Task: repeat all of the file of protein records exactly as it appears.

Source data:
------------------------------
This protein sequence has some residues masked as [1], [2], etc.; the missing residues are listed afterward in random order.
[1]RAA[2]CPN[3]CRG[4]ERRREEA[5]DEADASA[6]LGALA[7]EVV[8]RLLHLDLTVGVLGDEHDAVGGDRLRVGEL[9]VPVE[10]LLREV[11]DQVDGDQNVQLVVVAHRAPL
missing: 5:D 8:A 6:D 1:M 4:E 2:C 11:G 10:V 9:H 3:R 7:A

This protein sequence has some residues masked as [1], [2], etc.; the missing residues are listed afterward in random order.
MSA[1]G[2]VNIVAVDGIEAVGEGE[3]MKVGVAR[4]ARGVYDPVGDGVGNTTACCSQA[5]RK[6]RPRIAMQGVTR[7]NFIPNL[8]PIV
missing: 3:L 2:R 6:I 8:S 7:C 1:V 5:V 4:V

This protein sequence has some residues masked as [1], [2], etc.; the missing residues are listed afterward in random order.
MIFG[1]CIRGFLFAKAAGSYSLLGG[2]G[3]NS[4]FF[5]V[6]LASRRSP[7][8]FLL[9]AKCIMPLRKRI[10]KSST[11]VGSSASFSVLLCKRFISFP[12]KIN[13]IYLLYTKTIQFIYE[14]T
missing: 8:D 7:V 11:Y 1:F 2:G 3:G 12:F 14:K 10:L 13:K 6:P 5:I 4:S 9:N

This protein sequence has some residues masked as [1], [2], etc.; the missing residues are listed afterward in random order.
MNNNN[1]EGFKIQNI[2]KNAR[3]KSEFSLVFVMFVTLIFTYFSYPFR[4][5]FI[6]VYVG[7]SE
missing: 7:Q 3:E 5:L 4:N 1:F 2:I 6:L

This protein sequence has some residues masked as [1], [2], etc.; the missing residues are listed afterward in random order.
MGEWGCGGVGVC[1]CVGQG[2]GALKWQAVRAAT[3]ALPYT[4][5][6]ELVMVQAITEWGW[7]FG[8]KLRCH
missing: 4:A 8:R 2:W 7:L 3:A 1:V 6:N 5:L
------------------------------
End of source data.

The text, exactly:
This protein sequence has some residues masked as [1], [2], etc.; the missing residues are listed afterward in random order.
[1]RAA[2]CPN[3]CRG[4]ERRREEA[5]DEADASA[6]LGALA[7]EVV[8]RLLHLDLTVGVLGDEHDAVGGDRLRVGEL[9]VPVE[10]LLREV[11]DQVDGDQNVQLVVVAHRAPL
missing: 5:D 8:A 6:D 1:M 4:E 2:C 11:G 10:V 9:H 3:R 7:A

This protein sequence has some residues masked as [1], [2], etc.; the missing residues are listed afterward in random order.
MSA[1]G[2]VNIVAVDGIEAVGEGE[3]MKVGVAR[4]ARGVYDPVGDGVGNTTACCSQA[5]RK[6]RPRIAMQGVTR[7]NFIPNL[8]PIV
missing: 3:L 2:R 6:I 8:S 7:C 1:V 5:V 4:V

This protein sequence has some residues masked as [1], [2], etc.; the missing residues are listed afterward in random order.
MIFG[1]CIRGFLFAKAAGSYSLLGG[2]G[3]NS[4]FF[5]V[6]LASRRSP[7][8]FLL[9]AKCIMPLRKRI[10]KSST[11]VGSSASFSVLLCKRFISFP[12]KIN[13]IYLLYTKTIQFIYE[14]T
missing: 8:D 7:V 11:Y 1:F 2:G 3:G 12:F 14:K 10:L 13:K 6:P 5:I 4:S 9:N

This protein sequence has some residues masked as [1], [2], etc.; the missing residues are listed afterward in random order.
MNNNN[1]EGFKIQNI[2]KNAR[3]KSEFSLVFVMFVTLIFTYFSYPFR[4][5]FI[6]VYVG[7]SE
missing: 7:Q 3:E 5:L 4:N 1:F 2:I 6:L

This protein sequence has some residues masked as [1], [2], etc.; the missing residues are listed afterward in random order.
MGEWGCGGVGVC[1]CVGQG[2]GALKWQAVRAAT[3]ALPYT[4][5][6]ELVMVQAITEWGW[7]FG[8]KLRCH
missing: 4:A 8:R 2:W 7:L 3:A 1:V 6:N 5:L